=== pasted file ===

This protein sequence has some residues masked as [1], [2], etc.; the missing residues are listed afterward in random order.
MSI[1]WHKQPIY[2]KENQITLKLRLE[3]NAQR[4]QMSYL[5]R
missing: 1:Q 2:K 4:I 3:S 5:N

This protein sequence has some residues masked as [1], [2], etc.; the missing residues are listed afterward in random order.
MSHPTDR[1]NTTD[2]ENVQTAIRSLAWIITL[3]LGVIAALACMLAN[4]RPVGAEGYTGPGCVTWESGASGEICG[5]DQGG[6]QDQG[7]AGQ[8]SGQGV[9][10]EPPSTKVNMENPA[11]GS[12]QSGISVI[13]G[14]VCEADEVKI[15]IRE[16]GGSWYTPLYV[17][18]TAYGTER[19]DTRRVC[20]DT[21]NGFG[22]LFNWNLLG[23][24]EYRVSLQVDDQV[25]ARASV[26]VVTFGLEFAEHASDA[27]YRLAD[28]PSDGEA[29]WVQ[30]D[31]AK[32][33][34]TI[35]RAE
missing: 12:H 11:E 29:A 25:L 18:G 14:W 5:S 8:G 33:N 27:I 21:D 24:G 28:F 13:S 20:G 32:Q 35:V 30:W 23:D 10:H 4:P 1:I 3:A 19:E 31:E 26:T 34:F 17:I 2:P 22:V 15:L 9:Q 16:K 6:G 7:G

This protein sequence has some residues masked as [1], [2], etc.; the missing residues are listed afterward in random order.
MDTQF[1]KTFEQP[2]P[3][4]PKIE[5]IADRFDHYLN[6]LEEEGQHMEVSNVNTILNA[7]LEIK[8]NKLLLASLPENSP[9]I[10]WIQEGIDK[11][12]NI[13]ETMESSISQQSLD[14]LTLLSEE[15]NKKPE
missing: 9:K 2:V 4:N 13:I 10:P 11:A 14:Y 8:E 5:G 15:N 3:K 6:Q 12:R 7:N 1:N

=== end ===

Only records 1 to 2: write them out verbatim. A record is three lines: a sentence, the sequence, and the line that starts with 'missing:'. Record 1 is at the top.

This protein sequence has some residues masked as [1], [2], etc.; the missing residues are listed afterward in random order.
MSI[1]WHKQPIY[2]KENQITLKLRLE[3]NAQR[4]QMSYL[5]R
missing: 1:Q 2:K 4:I 3:S 5:N

This protein sequence has some residues masked as [1], [2], etc.; the missing residues are listed afterward in random order.
MSHPTDR[1]NTTD[2]ENVQTAIRSLAWIITL[3]LGVIAALACMLAN[4]RPVGAEGYTGPGCVTWESGASGEICG[5]DQGG[6]QDQG[7]AGQ[8]SGQGV[9][10]EPPSTKVNMENPA[11]GS[12]QSGISVI[13]G[14]VCEADEVKI[15]IRE[16]GGSWYTPLYV[17][18]TAYGTER[19]DTRRVC[20]DT[21]NGFG[22]LFNWNLLG[23][24]EYRVSLQVDDQV[25]ARASV[26]VVTFGLEFAEHASDA[27]YRLAD[28]PSDGEA[29]WVQ[30]D[31]AK[32][33][34]TI[35]RAE
missing: 12:H 11:E 29:A 25:L 18:G 14:W 5:S 8:G 33:N 27:I 21:D 24:G 28:F 13:S 20:G 32:Q 35:V 30:W 23:D 10:H 4:P 1:I 3:A 19:E 31:E 26:T 34:F 17:I 2:P 22:V 15:L 9:Q 16:K 6:G 7:G